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Rate of Acute Hospital Admissions Before and After Roux-en-Y Gastric Bypass Surgery: A Population-based Cohort Study

Gribsholt, Sigrid Bjerge MD*,†; Svensson, Elisabeth PhD; Richelsen, Bjørn DMSc*; Raundahl, Uffe MD; Sørensen, Henrik Toft DMSc; Thomsen, Reimar Wernich PhD

doi: 10.1097/SLA.0000000000002113
Original Articles

Objective: To examine rates of acute inpatient hospital admissions patients undergoing Roux-en-Y gastric bypass (RYGB) surgery and a matched population-based comparison cohort.

Summary Background Data: Little is known about the admission rates before and after RYGB.

Methods: Nationwide population-based cohort study, including all 9985 patients undergoing RYGB in Denmark during 2006 to 2010, and 247,375 matched general population comparisons. We calculated cumulative incidence of surgical complications after RYGB and incidence rate ratios (RRs) of hospital admission in RYGB patients versus comparisons before and after RYGB.

Results: Admissions for surgical complications occurred in 3.3% (n = 328) of RYGB patients <30 days after surgery and in 23.9% (n = 2367) during entire follow-up (median 4.2 yrs). Fifteen percent (n = 1486) were admitted with abdominal pain, 5.2% (n = 518) with intestinal obstruction during follow-up. Overall admission rates in RYGB patients versus comparisons were 11.5 versus 5.9 per 100 person-years before RYGB [RR = 1.95 (95% confidence interval (CI): 1.89–2.01)], increasing to 24.9 versus 7.1 per 100 person-years after RYGB [RR = 3.38 (95% CI; 3.30, 3.47)]. RRs of cardiovascular and chronic pulmonary disease admissions decreased considerably. RRs increased for alcohol abuse [0.59 (95% CI; 0.39–0.88) to 2.17 (95% CI; 1.72–2.72)], self-harm (suicide attempts, medication overuse) [1.72 (95% CI; 1.32–2.25) to 3.61 (95% CI; 2.88–4.52)], anemia [0.84 (95% CI; 0.39–1.78) to 17.92 (95% CI; 14.94–21.48)], and osteoporosis [1.19 (95% CI; 0.93–1.53) to 1.65 (95% CI; 1.35–2.02)].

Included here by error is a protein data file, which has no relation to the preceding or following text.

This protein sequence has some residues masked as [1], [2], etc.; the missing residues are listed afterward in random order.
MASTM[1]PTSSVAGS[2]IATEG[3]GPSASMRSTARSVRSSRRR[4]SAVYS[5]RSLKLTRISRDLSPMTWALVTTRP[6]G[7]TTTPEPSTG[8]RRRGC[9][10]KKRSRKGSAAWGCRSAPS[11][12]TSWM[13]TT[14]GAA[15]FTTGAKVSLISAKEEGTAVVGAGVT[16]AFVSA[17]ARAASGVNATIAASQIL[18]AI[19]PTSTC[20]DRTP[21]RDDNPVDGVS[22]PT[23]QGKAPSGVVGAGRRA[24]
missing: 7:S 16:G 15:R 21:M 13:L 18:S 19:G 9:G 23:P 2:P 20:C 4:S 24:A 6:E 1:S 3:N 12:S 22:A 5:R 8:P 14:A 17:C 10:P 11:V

Conclusions: Short-term surgical complications occurred in 3% and long-term complications in one-fourth of RYGB patients. Compared with the general population, the RR for any inpatient admission increased after RYGB.

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*Department of Endocrinology and Internal Medicine, Aarhus University Hospital, Aarhus C, Denmark

The Department of Clinical Epidemiology, Aarhus University Hospital, Aarhus N, Denmark

Department of Surgery, Aarhus University Hospital, Aarhus C, Denmark.

Reprints: Sigrid Bjerge Gribsholt, MD, Department of Endocrinology and Internal Medicine, Aarhus University Hospital, Tage-Hansens Gade 2-4, 8000 Aarhus C, Denmark. E-mail:

This study was supported in part by the Novo Nordisk Foundation, the Research Council of the Central Denmark Region, the A.P. Møller Foundation, and the Program for Clinical Research Infrastructure (PROCRIN) established by the Novo Nordisk Foundation and the Lundbeck Foundation.

Reprints will be available from the first author SBG.

The authors report no conflicts of interest.

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